Living to Deny It
Is Gabriel García Márquez, 76, Writing Fiction About His Legalization Position?
By Luis Gómez
Narco News Andean Bureau Chief
May 27, 2003
On Monday, May 19th, the whole world heard the story: Gabriel García Márquez, the famous Colombian writer, had advocated for the legalization of drugs as a solution for the conflicts generated by narco-trafficking and the Plan Colombia pushed by the United States.
The daily El Colombiano, in that day’s issue, published a transcription of a presentation given by the writer – associated with the literary explosion called “magical realism” with his novels, “The Autumn of the Patriarch,” “Love in A Time of Cholera,” “A Hundred Years of Solitude,” and his novella, “No One Writes to the Colonel,” made into a 1999 motion picture starring Selma Hayek among others, and also the successful first part of his memoirs, “Living to Tell it” – through a video, sent from his residence in Mexico City, to the University of Anitoquía, in Medellín, Colombia, on the occasion of its 200 year anniversary. Various international news agencies (like the Spaniard EFE and the French AFP) covered the event and all agreed on what the writer known as “Gabo” had said…
In the Sunday wires as well as the text published in El Colombiano, the following phrase was read:
“It is not possible to imagine the end of the violence in Colombia without the elimination of narco-trafficking, and the end of narco-trafficking is not imaginable without the legalization of drugs, more prosperous every moment the more it is prohibited.”
Simple and clear enough, the idea expressed was, without a doubt, a pro-legalization argument.
It is an argument he has made in the past, but given that the author is now 76 and he is reportedly of ill health, the words took on extra importance, and caused Colombian President Alvaro Uribe to issue a stern “no comment” in response.
However, while the public had barely digested the meaning and importance of this affirmation by a Nobel laureate in literature, García Márquez had already made – according to the EFE agency and others – statements to the Colombian National Radio Chain (RCN) denying that he had advocated legalization, complaining about the lack of ethics in today’s journalism and straying farther on the issue: “Very much to the contrary of what the journalists attribute to me, I am against the legalization of drugs and the consumption of drugs… What I said is that the Colombian drama consists, precisely, in that it is not imaginable that the end of narco-trafficking could come without the legalization of consumption.”
In fact, the entire text of the first declaration by Gabo was published on page one of the daily La Jornada of México City on Tuesday, May 20th, accompanied by his signature, if any doubt remains. There, on Tuesday, the world could “know it” again: García Márquez never said what he said. And his clarification was that, “the Colombian drama consists, precisely, in that it is not imaginable that the end of narco-trafficking could come without the legalization of consumption.” That is to say, that the argument in favor of legalization was not one, and what happened, in reality, is that Gabo said he doesn’t see any other solution, although he doesn’t like the idea of legalizing drugs…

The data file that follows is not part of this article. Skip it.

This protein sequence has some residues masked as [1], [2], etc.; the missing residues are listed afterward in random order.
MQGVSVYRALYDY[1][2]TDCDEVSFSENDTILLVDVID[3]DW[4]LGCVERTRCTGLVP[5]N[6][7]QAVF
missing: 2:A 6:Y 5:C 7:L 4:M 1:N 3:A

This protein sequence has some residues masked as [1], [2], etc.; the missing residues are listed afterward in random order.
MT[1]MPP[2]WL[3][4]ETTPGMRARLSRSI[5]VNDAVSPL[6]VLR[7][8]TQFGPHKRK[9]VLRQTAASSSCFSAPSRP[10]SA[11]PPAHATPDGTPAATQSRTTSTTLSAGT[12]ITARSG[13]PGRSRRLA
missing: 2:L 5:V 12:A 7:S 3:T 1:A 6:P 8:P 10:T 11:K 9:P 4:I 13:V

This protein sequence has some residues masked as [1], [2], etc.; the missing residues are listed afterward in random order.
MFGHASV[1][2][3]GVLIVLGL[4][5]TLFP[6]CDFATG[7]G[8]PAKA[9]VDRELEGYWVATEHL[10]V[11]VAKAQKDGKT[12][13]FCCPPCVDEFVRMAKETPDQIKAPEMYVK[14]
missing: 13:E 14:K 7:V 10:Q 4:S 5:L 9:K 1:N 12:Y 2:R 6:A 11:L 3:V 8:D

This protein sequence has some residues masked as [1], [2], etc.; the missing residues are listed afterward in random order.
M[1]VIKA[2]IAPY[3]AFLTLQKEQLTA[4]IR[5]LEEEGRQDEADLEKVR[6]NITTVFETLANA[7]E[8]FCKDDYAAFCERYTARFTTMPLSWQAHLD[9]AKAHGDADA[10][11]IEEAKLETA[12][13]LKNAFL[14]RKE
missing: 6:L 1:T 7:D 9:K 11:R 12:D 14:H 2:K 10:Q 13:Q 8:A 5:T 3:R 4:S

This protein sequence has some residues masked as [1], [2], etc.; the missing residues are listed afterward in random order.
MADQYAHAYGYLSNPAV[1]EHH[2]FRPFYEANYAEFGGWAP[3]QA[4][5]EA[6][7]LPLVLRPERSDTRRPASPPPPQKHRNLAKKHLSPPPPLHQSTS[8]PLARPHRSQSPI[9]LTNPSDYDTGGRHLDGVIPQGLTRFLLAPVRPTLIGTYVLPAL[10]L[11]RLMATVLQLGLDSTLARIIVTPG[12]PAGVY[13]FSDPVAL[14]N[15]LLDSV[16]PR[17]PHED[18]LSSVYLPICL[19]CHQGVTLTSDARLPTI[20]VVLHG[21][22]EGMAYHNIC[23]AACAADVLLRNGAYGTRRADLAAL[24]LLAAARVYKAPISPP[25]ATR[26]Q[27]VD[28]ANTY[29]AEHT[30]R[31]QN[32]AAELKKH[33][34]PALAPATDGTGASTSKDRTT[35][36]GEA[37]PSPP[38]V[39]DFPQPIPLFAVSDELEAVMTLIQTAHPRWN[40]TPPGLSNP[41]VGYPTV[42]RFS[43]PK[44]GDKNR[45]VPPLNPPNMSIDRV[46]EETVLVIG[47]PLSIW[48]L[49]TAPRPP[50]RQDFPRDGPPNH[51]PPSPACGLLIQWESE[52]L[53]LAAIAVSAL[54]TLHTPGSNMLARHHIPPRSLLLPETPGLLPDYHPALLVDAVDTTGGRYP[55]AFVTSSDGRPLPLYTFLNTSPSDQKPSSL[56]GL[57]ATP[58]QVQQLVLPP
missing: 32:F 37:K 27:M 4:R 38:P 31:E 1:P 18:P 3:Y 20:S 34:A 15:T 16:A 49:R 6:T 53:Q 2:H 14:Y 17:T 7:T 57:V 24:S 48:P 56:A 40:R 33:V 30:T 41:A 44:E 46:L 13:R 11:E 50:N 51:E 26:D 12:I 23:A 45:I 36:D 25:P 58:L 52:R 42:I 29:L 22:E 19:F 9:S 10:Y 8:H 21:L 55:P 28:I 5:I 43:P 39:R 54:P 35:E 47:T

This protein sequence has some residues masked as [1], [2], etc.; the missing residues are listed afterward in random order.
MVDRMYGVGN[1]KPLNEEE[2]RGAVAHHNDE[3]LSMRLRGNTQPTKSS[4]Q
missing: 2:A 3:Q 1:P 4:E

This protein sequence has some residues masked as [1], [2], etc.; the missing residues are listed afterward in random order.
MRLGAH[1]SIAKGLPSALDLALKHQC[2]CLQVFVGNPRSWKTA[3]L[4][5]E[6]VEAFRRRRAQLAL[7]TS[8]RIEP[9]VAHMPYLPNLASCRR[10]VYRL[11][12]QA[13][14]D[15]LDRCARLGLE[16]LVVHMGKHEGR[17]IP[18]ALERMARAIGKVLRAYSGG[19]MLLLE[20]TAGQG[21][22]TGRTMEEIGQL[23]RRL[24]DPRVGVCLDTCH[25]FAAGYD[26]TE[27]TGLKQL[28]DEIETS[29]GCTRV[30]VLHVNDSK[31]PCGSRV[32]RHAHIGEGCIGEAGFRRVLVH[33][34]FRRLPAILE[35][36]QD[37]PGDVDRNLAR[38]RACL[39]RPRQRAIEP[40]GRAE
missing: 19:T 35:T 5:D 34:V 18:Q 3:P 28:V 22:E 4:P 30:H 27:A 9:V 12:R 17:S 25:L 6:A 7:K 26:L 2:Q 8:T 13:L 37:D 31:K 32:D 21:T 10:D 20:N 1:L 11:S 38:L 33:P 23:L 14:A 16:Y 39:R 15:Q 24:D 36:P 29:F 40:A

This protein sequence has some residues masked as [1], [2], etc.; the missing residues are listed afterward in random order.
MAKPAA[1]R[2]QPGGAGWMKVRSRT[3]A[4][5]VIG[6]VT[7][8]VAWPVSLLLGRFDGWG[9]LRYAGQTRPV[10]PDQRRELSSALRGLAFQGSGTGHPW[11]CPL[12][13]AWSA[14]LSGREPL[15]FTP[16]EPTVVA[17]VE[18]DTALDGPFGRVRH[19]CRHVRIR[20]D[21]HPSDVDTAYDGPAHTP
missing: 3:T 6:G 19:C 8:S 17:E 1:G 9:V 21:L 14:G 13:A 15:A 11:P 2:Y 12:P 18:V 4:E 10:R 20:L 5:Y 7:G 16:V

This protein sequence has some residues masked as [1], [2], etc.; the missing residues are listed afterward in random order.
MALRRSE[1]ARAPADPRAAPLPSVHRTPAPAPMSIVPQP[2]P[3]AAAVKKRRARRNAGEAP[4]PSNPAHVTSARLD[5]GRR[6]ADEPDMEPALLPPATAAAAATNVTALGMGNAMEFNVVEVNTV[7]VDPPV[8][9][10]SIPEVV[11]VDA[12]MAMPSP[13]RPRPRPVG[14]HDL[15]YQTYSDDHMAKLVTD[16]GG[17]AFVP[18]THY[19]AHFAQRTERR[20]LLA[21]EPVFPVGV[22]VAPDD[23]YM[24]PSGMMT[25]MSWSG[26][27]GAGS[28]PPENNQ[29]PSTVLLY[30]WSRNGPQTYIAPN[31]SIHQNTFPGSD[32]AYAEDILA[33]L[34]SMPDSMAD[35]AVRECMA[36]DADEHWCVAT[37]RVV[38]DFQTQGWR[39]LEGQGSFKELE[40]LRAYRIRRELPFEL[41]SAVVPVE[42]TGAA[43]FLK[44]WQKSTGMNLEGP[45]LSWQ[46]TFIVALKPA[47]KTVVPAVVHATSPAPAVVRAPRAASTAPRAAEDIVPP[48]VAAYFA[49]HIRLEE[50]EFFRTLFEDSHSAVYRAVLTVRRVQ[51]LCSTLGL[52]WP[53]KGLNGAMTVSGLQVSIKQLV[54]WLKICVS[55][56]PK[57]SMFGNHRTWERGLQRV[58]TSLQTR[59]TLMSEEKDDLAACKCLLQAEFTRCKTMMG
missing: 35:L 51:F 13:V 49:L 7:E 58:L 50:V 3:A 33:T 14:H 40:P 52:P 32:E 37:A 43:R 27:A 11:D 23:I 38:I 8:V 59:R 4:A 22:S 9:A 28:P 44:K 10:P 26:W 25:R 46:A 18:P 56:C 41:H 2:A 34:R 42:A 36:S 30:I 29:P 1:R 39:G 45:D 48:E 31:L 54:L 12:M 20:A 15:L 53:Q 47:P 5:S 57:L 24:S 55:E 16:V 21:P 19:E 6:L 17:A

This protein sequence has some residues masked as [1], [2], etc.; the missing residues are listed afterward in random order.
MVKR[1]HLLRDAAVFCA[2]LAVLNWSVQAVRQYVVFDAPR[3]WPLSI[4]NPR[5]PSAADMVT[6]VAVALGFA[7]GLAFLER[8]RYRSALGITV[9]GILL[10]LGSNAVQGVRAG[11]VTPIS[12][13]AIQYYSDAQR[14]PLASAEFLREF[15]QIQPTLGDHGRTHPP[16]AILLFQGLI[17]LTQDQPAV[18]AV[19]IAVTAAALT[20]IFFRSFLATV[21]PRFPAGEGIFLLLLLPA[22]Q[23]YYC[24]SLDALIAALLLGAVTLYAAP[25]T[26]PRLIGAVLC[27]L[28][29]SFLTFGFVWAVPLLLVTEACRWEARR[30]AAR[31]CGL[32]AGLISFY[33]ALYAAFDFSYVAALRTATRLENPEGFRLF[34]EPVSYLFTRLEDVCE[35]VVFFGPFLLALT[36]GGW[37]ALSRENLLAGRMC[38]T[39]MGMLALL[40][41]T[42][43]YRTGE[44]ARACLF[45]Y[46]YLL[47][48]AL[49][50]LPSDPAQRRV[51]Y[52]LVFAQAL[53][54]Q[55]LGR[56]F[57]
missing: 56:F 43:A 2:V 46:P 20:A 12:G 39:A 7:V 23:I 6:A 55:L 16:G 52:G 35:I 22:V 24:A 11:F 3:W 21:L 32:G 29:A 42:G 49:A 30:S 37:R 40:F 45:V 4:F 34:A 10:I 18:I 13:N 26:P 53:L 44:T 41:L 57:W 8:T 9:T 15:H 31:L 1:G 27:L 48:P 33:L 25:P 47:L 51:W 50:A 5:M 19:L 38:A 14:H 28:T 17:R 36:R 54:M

The Magical Reality
“...The polemic on drugs should never be made between war and freedom, but, rather, to take the bull by the horns and focus on the diverse ways possible to administrate legalization. That is to say, to put an end to this corrupt, pernicious and useless war that the consumer countries have imposed, and to confront the drug problem in the world that is of a fundamental ethical and political character, that can only be defined by a universal agreement with the United States in the first place: and, of course, with serious commitments from the consumer countries toward the producer countries. But it would not be fair, although very probable, that we who suffer the terrible consequences of the war do not remain afterwards with the benefits of peace. That is to say: that what happened to Nicaragua, which in war was the first global priority and, in peace, has become the last…”
Kind readers: Guess who signed those words… aha! It was Gabriel García Márquez…
In an article titled “Points for A New Debate About Drugs,” published in Cambio 16 magazine’s Colombian edition on November 29, 1993 (on pages 67 and 68), Gabo not only published a lucid argument in favor of legalization, but he also harshly criticized the methods of combating the problems of drugs and narco-trafficking, the majority which were imposed from Washington, he said, “by President Ronald Reagan in 1982.” Those methods, said García Márquez without expressing any doubts, are, “greater than the drugs themselves, which have caused, complicated and aggravated the major evils that the producer and consumer countries suffer.”